What Makes Up Your Credit Scores? Part 2: Amounts Owed

February 21, 1019

Shawn Lane

Consumer Credit Expert

 

Many people think that paying your financial obligations on time is all it takes to earn great credit scores. The truth, however, is that credit scoring is more complicated than that. Believe it or not, the majority of the points in your credit scores don’t have anything to do with how you pay your bills.

The FICO Five

FICO Scores, the leading brand of credit scores used by major lenders in the U.S., are calculated based upon five different categories. The information considered within these five categories is all listed on your three credit reports.

Generally, if information is absent from your credit reports, it’s irrelevant as far as your credit scores are concerned. This means you know where to look when searching for ways to improve your credit scores — your credit reports themselves.

Learning how to earn the most points possible in each of the five FICO credit scoring categories is key if you want to earn and keep great credit.

Amounts Owed

The “Amounts Owed” category of your credit reports has a big influence over your credit scores. In fact, it’s only slightly less important to your scores than your payment history itself.

The amounts you owe on your outstanding debts determine 30% of your FICO Scores. Certain debts (like installment loans) won’t do much damage to your credit scores, even if the balances on those accounts are high. Yet if you are revolving large credit card balances from month to month, you might have a problem.

What Matters in the Amounts Owed Category?

FICO considers a variety of factors when evaluating the amounts owed category of your credit reports. Here’s a look at some of the information which matters most.

  • The Revolving Utilization Ratio on Your Individual Credit Card Accounts
  • The Total Revolving Utilization Ratio on All Your Credit Cards Combined
  • Your Number of Accounts with Outstanding Balances
  • How Much You Owe on All Your Accounts Combined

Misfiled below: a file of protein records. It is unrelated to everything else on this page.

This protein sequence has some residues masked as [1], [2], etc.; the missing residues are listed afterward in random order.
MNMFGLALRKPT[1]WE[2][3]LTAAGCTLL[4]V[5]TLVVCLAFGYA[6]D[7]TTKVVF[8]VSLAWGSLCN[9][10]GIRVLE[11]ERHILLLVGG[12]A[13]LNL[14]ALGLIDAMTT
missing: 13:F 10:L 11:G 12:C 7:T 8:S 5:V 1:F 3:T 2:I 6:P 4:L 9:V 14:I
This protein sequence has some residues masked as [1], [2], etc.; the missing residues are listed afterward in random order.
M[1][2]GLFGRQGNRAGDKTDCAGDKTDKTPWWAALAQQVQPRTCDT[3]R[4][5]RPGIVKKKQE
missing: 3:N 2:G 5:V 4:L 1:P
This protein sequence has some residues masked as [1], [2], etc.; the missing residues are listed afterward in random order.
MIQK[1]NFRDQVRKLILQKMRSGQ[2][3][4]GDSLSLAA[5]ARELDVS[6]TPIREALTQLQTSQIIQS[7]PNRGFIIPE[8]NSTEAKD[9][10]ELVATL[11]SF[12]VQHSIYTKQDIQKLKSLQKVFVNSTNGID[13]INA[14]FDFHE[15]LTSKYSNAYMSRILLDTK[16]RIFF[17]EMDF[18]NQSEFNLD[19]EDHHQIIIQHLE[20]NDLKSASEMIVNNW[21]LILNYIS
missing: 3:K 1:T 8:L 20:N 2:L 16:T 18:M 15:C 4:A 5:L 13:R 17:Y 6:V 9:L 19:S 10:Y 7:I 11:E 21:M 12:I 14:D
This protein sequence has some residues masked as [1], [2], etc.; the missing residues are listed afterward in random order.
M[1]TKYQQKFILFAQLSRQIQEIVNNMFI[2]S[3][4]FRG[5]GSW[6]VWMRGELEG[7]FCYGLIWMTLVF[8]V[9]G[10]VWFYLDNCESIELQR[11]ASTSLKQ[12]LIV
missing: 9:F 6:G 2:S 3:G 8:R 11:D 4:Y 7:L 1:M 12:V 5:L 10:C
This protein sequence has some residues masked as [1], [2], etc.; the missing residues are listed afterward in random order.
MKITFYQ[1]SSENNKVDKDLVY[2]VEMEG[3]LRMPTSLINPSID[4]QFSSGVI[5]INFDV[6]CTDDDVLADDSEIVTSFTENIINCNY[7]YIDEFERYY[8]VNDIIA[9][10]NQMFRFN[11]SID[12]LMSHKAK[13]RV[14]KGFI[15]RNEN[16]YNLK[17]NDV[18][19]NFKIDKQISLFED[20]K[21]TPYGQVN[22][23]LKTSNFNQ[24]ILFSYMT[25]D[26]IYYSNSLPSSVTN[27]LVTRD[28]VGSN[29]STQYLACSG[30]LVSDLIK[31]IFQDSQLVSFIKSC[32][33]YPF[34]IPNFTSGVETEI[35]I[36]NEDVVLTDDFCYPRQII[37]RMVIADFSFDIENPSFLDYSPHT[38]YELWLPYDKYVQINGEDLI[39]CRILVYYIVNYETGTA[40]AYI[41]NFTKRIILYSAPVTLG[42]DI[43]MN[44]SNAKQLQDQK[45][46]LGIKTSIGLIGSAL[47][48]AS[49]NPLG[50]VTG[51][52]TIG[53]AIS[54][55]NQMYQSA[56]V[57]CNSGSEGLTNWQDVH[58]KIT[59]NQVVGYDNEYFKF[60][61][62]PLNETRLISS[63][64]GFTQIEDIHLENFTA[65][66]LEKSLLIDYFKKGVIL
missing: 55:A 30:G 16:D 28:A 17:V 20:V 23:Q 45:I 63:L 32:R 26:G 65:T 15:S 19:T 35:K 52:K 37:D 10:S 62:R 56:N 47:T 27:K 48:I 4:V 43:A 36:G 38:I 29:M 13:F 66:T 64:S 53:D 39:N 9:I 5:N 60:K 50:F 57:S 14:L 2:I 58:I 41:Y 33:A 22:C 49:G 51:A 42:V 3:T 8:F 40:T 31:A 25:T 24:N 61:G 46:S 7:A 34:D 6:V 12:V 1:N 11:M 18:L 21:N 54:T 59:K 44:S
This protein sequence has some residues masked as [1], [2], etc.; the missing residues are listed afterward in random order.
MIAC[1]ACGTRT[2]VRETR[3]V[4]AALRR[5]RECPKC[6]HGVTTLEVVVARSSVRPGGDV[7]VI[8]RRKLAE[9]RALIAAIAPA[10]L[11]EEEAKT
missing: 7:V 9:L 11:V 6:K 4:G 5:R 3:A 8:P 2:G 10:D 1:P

Revolving Utilization and Why It Matters Most

Your revolving utilization ratio is the most important factor FICO considers within this credit scoring category. Revolving utilization is a term which describes the percentage of your available credit card limits which you are using.

Here’s an example of how revolving utilization works. If you have a credit card with a $5,000 limit and a balance of $2,500, you’re “utilizing” 50% of your credit limit. Your revolving utilization ratio is 50%.

Credit scoring models are designed to reward you with more points when your credit reports show lower levels of credit card utilization. On the other hand, if your credit card utilization goes up, the impact upon your credit scores could be bad.

Action Items

“Amounts Owed” often represents one of the easiest categories where you can try to improve your credit scores. Here are a few action items to consider.

  1. Pay down your credit card balances.

If you can afford to do so, paying off your credit cards may be a great way to give your credit scores a boost. At the very least, paying down your credit card debt may save you money on expensive interest fees.

Even if paying off all of your credit card balances at once isn’t in your budget, baby steps might still help improve your scores. Often when you pay a credit card balance down by as little as 10%, you may see some positive movement in your scores.

  1. Review your credit reports for mistakes.

It’s important to keep a close eye on your credit reports to make sure they contain accurate information. Credit reporting errors happen more frequently than many people realize, and those errors could potentially damage your scores.

You have the right to a free copy of your three credit reports once every 12 months via AnnualCreditReport.com (without scores). You can also go to our website (frscredit.com/creditmonitoring) to order an up-to-date, 3 bureau, Identity IQ credit report (with scores) for just $1. If you’d like to review your reports with one of our certified credit professionals, you can also schedule a free credit analysis.

Please join us for the rest of our credit score series. Understanding how your credit scores are calculated is an important step in your journey toward better credit.